“Fine, get in,” he said, resigned. It was a Saturday night, what else could he expect? Just in case, he glanced at us warily from his mirror. We headed in the direction of Adams Morgan. “Pick up, please pick up,” I intoned into Lizzie’s phone as if the poet could hear me across town, summoning her, witch-like, into being.

In the meantime, my breasts were completing their cycle, throbbing to stone. In their pain, they were leaving the rest of me behind.

When I think of the liminal space between life and death, I think of the struggle to comprehend that this known life is over and something incomprehensible is on the horizon. I think of the inability to let go of life, to face head on whatever must come.

No one told me that becoming a parent would be a dissolution of the self, and during the first six months after my daughter was born, I would be waging a fruitless struggle for the former soul. Only now do I realize— in all the luck and comfort of a few passed years— how desperately I was clutching the past, stubbornly pawing at the shreds of a gone life.

The poet picked up the phone, her voice slurred and uncertain. Even the cabbie was thrilled at the connection, and idled the cab at a corner. The meter ticked red with meaningless numbers.

“Where are you?” Lizzie screamed into the phone like a Jewish mother to her teenage daughter. “We’ve got your purse.”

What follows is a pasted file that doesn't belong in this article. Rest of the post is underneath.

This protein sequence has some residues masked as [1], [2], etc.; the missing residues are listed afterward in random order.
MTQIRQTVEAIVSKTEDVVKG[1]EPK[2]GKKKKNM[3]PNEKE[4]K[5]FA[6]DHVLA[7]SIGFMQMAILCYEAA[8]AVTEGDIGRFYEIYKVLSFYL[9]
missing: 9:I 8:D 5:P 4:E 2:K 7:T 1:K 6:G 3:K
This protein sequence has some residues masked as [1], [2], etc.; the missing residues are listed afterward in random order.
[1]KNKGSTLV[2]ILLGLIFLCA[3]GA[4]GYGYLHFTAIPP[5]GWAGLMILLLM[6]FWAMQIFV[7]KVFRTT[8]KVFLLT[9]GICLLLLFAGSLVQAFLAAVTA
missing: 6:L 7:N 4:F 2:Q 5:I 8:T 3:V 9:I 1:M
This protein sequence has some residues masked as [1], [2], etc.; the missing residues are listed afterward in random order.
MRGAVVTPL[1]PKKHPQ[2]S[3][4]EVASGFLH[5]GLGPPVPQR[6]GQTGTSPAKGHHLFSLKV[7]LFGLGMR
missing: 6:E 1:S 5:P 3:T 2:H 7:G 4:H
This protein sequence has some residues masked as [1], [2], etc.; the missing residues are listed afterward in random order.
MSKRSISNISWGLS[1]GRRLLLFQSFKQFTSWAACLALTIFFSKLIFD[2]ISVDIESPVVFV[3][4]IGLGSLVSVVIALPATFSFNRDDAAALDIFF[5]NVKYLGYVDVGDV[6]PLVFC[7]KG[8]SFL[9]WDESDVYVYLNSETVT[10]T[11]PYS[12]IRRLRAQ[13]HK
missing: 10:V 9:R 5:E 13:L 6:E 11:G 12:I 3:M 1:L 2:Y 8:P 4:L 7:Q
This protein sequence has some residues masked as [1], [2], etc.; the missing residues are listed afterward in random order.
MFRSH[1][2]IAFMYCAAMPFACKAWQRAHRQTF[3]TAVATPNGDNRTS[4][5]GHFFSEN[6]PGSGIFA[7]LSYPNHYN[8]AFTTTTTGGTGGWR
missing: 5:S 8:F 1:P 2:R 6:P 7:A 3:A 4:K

I felt numb with bodily panic, but glanced over at my friend with admiration. This was the first time in our friendship this role has been foisted on her, to take charge in the face of my paralysis. If a friendship never reaches this point, the hand pulling the other out of quicksand, I suppose a friendship will always bob on the surface.

“Somewhere, in the city,” the poet said, vaguely. “I’m not sure.” She was either drunk or high, we decided, the kind of obliterated college students become in their first days on campus. “I’m alone. I don’t know where anybody is. They left me.”

“Jesus,” Lizzie said, yanking the phone out of my hand. “Can you walk to a corner, look up and tell us what you see? You know, K street and 17th or M street and 2nd street. You know what? Just look up and tell us what words are printed on the sign.”

The poet paused, seemed to gather her senses. We could hear her steps, the labored exhale of her breath. “I don’t know,” she murmured, an existential cry. We were parked on a busy street, bars expunging groups of bundled youth, walking with purpose in tight-knit constellations.